A decision support system for assessing the barriers and policies for wind energy deployment

Addressing Africa's energy infrastructure gap, including generation, distribution, and transmission, demands substantial investment, with a portion allocated to renewable energy technologies like wind energy.
Wind Energy Deployment:- Addressing Africa's energy infrastructure gap, including generation, distribution, and transmission, demands substantial investment [Pixabay]
Wind Energy Deployment:- Addressing Africa's energy infrastructure gap, including generation, distribution, and transmission, demands substantial investment [Pixabay]

Wind Energy Deployment:- Addressing Africa's energy infrastructure gap, including generation, distribution, and transmission, demands substantial investment, with a portion allocated to renewable energy technologies like wind energy. The significant scale-up of wind energy can yield substantial socioeconomic benefits for countries.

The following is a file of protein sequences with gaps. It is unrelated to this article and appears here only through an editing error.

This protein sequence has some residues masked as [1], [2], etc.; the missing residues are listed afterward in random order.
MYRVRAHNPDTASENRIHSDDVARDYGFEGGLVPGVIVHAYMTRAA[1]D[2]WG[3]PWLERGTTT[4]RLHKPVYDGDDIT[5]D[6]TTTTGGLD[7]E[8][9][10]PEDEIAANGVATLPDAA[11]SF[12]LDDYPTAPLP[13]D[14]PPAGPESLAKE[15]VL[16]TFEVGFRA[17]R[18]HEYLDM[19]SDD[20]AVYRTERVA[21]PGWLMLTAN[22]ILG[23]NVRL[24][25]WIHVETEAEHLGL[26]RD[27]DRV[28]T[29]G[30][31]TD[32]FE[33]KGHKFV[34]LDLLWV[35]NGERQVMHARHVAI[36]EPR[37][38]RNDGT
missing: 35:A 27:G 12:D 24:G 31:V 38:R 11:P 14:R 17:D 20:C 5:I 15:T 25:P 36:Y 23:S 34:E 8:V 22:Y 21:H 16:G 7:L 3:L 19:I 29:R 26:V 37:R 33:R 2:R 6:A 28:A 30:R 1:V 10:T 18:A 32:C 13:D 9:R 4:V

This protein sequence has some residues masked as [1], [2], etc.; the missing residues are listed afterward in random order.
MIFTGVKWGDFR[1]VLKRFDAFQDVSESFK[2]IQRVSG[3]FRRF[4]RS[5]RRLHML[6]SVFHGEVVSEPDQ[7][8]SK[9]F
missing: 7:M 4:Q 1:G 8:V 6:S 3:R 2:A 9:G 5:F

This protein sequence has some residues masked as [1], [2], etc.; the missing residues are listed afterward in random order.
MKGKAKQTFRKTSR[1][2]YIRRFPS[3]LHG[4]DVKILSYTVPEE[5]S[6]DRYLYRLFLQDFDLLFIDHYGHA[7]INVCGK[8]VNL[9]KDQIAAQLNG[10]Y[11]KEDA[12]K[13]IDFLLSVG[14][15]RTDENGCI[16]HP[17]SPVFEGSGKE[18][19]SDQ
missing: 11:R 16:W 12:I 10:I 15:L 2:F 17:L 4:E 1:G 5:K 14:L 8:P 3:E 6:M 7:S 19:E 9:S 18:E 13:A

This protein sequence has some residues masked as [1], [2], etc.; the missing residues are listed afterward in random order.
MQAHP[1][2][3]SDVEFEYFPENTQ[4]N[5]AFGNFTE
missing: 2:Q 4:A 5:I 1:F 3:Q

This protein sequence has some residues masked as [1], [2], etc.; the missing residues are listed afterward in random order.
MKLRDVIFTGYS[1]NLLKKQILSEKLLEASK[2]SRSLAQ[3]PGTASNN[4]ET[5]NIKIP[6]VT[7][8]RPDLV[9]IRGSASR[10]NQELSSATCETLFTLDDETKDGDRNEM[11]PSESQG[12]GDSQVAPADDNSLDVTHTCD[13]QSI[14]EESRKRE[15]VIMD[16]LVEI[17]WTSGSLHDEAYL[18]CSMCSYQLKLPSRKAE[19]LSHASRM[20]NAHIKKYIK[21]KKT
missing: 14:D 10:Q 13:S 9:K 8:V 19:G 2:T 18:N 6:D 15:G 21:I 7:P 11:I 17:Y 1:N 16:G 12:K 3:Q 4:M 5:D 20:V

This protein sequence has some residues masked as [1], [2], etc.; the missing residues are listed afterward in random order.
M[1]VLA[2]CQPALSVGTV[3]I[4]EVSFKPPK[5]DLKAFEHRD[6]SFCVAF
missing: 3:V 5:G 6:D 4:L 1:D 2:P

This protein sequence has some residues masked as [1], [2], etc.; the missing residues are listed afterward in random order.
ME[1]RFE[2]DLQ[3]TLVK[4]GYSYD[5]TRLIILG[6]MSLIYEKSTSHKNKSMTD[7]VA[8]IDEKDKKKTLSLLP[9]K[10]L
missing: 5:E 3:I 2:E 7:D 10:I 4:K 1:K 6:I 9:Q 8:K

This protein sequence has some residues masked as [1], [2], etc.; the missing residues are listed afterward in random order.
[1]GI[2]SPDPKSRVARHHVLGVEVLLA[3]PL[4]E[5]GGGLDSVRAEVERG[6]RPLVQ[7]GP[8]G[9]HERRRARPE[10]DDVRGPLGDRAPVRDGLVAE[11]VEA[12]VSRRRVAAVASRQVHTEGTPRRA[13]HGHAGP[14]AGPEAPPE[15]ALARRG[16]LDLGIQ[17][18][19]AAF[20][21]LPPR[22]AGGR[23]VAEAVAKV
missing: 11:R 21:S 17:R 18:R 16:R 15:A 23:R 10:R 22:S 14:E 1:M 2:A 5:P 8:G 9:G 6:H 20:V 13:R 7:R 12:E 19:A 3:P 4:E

However, there are barriers that, if not adequately addressed, can impede its adoption and expansion across the continent. For the first time, this study assessed these barriers and associated policies for its deployment using spherical fuzzy sets (SFSs), which enables modeling vagueness in evaluations while reducing bias.

The study presents a decision support system incorporating the Best Worst Method (BWM), Criteria Importance Through Inter-criteria Correlation (CRITIC), and VIšeKriterijumska Optimizacija I Kompromisno Resenje (VIKOR) within a spherical fuzzy (SF) framework.

Five policy alternatives were considered, and to rank them, 23 barriers were identified and categorized into five main groups based on a literature review and expert opinions. Subsequently, the BWM and SF-CRITIC methods were utilized to establish both subjective and objective weights for these barriers.

Finally, the SF-VIKOR method was employed to rank the five policy alternatives. While the most critical barriers include “Not in My Backyard” (NIMBY) concerns, limited subsidies compared to fossil fuels, the absence of institutions and mechanisms for information dissemination, non-liberalized market, and a shortage of critical human resources, the most appropriate policy remains the renewable obligations standard (ROS). Sensitivity analysis was applied to demonstrate the robustness of the proposed methodology. Newswise/SP

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